7. Reply
    November 28, 2011 at 1:40 pm

    go to big lots

  8. Reply
    Peter W
    November 28, 2011 at 2:11 pm

    NOTE-to-start: If you give him a gift card, he might buy more junk rather than less good…. Set him on the right path at the very beginning!

    Otherwise this is A excellent idea. And some heartfelt advice here:

    a) Buy first-class tools from reputable makers.
    b) In very nearly every case, fewer good tools is infinitely better than more bad tools.
    c) I am linking to specific makers and suggesting specific tools because they work. I am on my third vintage house and I use these tools all the time.
    d) And most of them I have had (the very same ones) for more than 30 years.

    From Channellock:

    1 medium T&G plier
    1 Cutting Plier
    1 Slip-joint plier.

    In the future you can add a long-nose or lineman’s plier – but for the basics those three will do.

    That set of wrenches from Crescent. It covers all the bases and will last forever.

    That hammer from Klein. Also will last forever. Electrician’s hammer as it will reach into more places, do less damage when pulling nails and has better balance than a standard claw-head.

    That autoloading screwdriver from Sears. Unless you are prepared to purchase a range of drivers from Klein or Channellock (or even Craftsman) this tool will do 90% of the jobs needed. And not take up much room, nor will you be losing tips.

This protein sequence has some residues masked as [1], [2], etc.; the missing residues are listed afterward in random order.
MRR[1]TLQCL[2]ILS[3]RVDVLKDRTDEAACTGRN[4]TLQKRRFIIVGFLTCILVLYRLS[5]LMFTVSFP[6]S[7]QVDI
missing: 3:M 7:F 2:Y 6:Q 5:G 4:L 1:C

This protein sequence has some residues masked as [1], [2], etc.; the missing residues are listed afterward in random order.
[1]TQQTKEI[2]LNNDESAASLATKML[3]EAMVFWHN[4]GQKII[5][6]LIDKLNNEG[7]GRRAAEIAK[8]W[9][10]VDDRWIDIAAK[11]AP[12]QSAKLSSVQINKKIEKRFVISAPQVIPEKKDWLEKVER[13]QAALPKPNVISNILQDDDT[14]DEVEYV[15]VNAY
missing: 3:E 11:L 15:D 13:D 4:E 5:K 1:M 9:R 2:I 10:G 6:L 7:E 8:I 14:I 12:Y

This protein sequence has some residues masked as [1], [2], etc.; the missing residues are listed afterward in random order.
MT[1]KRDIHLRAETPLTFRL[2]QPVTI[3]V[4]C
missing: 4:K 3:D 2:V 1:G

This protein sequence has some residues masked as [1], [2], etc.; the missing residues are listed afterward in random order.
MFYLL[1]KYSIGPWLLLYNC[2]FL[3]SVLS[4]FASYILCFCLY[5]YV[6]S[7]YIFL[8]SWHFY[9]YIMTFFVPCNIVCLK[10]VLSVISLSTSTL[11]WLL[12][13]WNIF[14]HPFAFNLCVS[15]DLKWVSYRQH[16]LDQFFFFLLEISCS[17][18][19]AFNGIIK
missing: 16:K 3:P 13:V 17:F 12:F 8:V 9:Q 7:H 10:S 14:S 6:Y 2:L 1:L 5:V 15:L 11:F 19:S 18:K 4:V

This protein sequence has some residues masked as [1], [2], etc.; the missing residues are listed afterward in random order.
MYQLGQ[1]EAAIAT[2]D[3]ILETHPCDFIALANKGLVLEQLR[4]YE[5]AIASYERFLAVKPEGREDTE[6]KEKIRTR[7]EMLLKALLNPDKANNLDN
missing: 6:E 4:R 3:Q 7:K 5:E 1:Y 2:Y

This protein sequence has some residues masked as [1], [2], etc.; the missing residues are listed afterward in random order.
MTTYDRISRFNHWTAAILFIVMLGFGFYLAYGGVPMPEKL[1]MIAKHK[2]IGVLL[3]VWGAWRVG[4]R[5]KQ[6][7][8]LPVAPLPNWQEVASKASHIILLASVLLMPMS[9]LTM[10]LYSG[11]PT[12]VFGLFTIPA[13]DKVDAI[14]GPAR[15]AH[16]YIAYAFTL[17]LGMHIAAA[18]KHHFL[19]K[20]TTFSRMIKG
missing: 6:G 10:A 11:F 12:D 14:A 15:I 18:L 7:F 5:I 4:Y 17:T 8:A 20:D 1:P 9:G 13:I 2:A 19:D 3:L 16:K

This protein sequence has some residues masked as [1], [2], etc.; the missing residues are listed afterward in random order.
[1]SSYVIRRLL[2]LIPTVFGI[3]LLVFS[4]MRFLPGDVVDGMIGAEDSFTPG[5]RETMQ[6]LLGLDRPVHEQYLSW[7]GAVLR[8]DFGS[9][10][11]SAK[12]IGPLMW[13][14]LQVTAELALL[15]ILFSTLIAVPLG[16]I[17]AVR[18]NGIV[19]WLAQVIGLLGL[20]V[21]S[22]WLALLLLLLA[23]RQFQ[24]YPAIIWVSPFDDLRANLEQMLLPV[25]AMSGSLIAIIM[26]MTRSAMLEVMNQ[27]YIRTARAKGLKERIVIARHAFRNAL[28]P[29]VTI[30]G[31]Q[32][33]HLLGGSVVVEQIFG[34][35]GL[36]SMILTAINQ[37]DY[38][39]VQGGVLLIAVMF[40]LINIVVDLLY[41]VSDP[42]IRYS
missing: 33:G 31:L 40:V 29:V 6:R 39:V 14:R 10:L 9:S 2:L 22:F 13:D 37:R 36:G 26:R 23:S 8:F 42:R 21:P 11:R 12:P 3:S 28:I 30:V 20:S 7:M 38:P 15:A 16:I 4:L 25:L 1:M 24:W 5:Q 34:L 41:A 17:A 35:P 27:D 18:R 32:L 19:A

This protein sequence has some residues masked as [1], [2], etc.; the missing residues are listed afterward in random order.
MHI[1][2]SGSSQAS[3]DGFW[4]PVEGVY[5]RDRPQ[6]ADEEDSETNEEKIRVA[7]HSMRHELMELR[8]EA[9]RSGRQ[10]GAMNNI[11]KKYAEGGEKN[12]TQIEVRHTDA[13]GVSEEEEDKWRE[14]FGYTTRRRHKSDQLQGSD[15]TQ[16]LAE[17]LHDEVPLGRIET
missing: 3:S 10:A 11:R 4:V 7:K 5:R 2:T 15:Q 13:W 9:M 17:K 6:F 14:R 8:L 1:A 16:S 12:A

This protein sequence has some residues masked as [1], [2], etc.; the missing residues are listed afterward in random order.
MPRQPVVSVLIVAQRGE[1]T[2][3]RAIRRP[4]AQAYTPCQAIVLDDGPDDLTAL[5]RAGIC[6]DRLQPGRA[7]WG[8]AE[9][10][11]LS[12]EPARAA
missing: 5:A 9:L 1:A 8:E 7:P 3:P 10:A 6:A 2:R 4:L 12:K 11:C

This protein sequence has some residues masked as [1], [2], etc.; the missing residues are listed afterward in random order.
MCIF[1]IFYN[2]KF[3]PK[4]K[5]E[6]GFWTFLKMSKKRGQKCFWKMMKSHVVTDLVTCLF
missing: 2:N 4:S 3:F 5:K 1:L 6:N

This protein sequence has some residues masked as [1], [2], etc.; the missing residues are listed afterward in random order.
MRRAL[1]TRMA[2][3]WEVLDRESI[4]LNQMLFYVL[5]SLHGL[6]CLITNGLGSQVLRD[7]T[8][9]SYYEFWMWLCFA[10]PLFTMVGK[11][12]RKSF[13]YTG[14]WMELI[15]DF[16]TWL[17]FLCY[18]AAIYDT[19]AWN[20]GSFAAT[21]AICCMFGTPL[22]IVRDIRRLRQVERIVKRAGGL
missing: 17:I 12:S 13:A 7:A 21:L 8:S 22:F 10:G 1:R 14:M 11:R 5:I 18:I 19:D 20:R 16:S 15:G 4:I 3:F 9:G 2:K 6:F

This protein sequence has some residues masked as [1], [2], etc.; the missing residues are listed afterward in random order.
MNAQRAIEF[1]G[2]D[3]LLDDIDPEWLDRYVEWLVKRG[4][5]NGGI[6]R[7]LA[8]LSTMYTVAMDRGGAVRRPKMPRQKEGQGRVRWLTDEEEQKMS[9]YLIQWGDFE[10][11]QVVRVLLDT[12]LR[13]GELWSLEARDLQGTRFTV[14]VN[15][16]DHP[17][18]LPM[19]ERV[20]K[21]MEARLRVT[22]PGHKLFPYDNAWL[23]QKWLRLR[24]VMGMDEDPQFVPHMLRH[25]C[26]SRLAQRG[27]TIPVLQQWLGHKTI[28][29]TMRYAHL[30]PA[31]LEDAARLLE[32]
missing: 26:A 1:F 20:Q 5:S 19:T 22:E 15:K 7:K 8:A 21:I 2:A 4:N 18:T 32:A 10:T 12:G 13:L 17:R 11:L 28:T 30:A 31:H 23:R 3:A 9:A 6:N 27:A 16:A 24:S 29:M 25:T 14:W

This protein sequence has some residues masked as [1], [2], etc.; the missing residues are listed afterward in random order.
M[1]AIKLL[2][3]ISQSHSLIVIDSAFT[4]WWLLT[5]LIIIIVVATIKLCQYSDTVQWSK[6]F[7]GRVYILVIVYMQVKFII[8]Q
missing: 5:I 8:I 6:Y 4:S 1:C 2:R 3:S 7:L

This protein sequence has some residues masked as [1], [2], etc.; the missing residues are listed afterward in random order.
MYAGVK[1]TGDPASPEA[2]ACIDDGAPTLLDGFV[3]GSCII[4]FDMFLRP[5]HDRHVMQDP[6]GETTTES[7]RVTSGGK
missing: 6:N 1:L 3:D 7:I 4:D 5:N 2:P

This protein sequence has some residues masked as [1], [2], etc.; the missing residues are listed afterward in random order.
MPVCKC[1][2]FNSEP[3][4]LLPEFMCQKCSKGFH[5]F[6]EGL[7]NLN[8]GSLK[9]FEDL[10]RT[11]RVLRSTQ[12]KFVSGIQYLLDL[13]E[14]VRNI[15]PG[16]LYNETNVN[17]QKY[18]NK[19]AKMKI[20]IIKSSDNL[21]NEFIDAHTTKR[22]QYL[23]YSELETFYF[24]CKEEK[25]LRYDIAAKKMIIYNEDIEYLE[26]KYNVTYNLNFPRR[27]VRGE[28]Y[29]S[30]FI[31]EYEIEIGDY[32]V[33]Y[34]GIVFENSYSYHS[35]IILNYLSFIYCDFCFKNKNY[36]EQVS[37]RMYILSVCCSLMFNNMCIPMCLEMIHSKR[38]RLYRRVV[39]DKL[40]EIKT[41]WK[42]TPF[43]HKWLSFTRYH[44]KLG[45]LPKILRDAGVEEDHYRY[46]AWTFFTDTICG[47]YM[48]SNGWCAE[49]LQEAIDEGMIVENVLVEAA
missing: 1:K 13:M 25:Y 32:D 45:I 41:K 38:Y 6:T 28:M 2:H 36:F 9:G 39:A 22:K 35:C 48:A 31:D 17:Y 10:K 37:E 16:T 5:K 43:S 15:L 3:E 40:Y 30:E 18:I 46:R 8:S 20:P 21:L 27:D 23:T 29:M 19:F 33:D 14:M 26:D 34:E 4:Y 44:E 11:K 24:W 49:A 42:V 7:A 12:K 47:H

A good pair of gloves – leather.

    And a good toolbox to keep them in. There are many and I won’t link them.

    After this, you will be getting into more specialized tools such as socket sets, allen-wrench sets, box wrenches and so forth – and those sorts of purchases must be tailored to your specific needs. Around the house, before I went beyond the above, I would purchase a first-class electric drill and circular saw with the various bits and blades to go with.

    More advice:

    1. Avoid “multi-tools” such as the Kobalt bone-wrench like the plague that they are. They do many things moderately badly and few things well.
    2. Poor tools are genuinely dangerous and can cause great injury when they fail – and fail they will.

    Back when we were first married, my wife gave me one (1) crescent wrench which I have now 29 years later and use frequently. She got good advice and followed it. And spent what was for her then a lot of money. I am hoping to pass on the favor.

  9. Reply
    November 28, 2011 at 2:25 pm

    Head off to Sears and select from a wide variety of nice tool kits that will fit your budget. Craftsman tools are high quality and usually guaranteed for life. You should be able to find a nice set with all the basic socket set components, a selection of common sized wrenches, and a set of basic screw drivers. (Make sure you buy the standard size kit and not the metric.) Toss in a nice hammer and a saw on the side and he’ll be working on your honey-do list in no time.

  10. Reply
    Suckmyballz Suckmyballz
    November 28, 2011 at 3:08 pm

    duck tape and beer

  11. Reply
    November 28, 2011 at 3:47 pm

    Most people like Craftsman tools and a few don’t but you can’t beat their quality and warranty. This time of year they have many “starter” sets on sale. Make sure the tools say “Craftsman” on them. Pick a set and buy it. If he really doesn’t like it (but he will) he can return it it for another or a refund. Merry Christmas!